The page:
Filoli iPhone 12 Pro Max Photography

That Camperdown Elm

One of my favorite trees in Filoli is the Camperdown elm that sits between the Pool Pavilion and the base of the tennis court. It’s at the end of a long grass lawn across from the west side of the Garden House.

Here are a couple of earlier posts I’ve shared about this tree including one from 2013 when I first began noticing this tree. I had mistakenly called it an oak tree originally but was quickly educated to learn that it’s really a Camperdown elm.

During a recent visit, I was patiently waiting for some folks to get out of the image I was trying to make when two kids walked into a sunny spot on the edge of the image – and one of them was wearing red. Talk about the decisive moment!

I’ve had fun post-processing the image in different styles all on my iPhone. Here’s the original image shot with the Camera app on my iPhone 12 Pro Max.

Here’s the first processed version – with a lot of white balance tweaking and cropping done using both the Photos app and Snapseed.

Finally, here’s a painterly version – created using Adobe’s Paint Can app on my iPhone and then processed in Snapseed to brighten up a bit and add a border.

Photography Zines zines,mini-zines,mini-portfolio

Zine Day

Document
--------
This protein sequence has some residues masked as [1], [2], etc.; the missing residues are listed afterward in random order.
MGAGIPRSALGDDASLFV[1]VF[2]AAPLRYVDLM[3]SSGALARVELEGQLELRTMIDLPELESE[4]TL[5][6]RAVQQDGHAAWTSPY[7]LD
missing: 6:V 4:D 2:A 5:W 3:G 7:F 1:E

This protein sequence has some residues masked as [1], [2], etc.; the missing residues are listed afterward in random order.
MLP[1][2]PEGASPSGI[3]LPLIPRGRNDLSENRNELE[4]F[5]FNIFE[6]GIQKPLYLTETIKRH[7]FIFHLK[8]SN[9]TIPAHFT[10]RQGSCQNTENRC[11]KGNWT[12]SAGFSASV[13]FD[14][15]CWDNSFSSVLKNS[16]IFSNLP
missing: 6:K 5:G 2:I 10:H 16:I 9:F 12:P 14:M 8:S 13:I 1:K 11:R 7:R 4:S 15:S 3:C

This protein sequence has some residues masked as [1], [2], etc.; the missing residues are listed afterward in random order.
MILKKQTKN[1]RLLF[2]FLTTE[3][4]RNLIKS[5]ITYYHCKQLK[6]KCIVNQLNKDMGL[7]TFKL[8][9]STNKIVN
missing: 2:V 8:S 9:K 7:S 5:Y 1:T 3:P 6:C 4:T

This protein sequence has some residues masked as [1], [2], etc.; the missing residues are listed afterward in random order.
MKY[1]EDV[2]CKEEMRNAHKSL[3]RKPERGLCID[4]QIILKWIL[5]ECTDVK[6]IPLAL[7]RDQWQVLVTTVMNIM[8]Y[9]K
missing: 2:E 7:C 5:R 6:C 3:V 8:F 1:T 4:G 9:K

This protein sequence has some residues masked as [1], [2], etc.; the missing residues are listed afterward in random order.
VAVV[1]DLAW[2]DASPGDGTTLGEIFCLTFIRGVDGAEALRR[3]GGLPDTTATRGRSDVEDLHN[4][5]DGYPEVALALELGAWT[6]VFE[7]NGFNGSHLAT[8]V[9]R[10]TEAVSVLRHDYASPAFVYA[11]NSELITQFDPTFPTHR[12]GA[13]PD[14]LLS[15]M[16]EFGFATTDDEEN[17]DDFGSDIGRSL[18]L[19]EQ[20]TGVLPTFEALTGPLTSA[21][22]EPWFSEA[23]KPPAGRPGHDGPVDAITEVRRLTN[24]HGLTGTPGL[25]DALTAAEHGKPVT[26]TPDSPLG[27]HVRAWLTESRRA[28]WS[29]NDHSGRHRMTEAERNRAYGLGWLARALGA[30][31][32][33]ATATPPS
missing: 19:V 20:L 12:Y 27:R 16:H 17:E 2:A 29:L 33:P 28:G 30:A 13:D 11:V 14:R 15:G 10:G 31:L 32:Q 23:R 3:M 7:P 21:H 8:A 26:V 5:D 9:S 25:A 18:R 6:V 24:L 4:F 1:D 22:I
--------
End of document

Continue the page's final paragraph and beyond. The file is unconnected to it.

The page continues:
This morning I got one of Austin Kleon’s weekly emails (every Friday morning) which triggered an interest in experimenting with ‘zines as mini-photography portfolios.

Experimenting with ‘zines seemed like something that might help distract me from some of the endless negativity from the current coronavirus pandemic!

Thanks to Austin’s post, I used the PDF file from this post on how to make mini-comics. After watching Austin’s quick video, I printed the mini-comic example and created my first mini-zine.

When it came time to try to create my own mini ‘zine using some of my content, I experimented with two approaches: using Word and using a custom print template in Lightroom Classic.

In Word, I modified an example file I found here on the web to use US Letter paper (instead of A4 that it’s setup for). One of the things that’s tricky is that you need to rotate four of the images/text blocks on the page so that it works correctly.

In Lightroom Classic, I tried two approaches using the Print module. One was using the contact sheet approach and the other was setting up a custom template – which worked better as it gave me better control over the image block sizes, borders, etc.

In Lightroom, I created a sample collection of eight images, sequenced them appropriately (also a bit tricky as the order isn’t what you might think – see the mini-comic example, and then brought them into the Print module using the custom template. From their I printed the page – being careful to use the print setting on my particular laser printer that avoids any margins or scaling.

After that it’s a simple matter of folding the page, making one cut, and then folding the book. It take a bit to get the hang of it, but the result is fun – and charming! See examples below:

All in all, this project proved to be a good distraction to take my mind away from the coronavirus happenings today!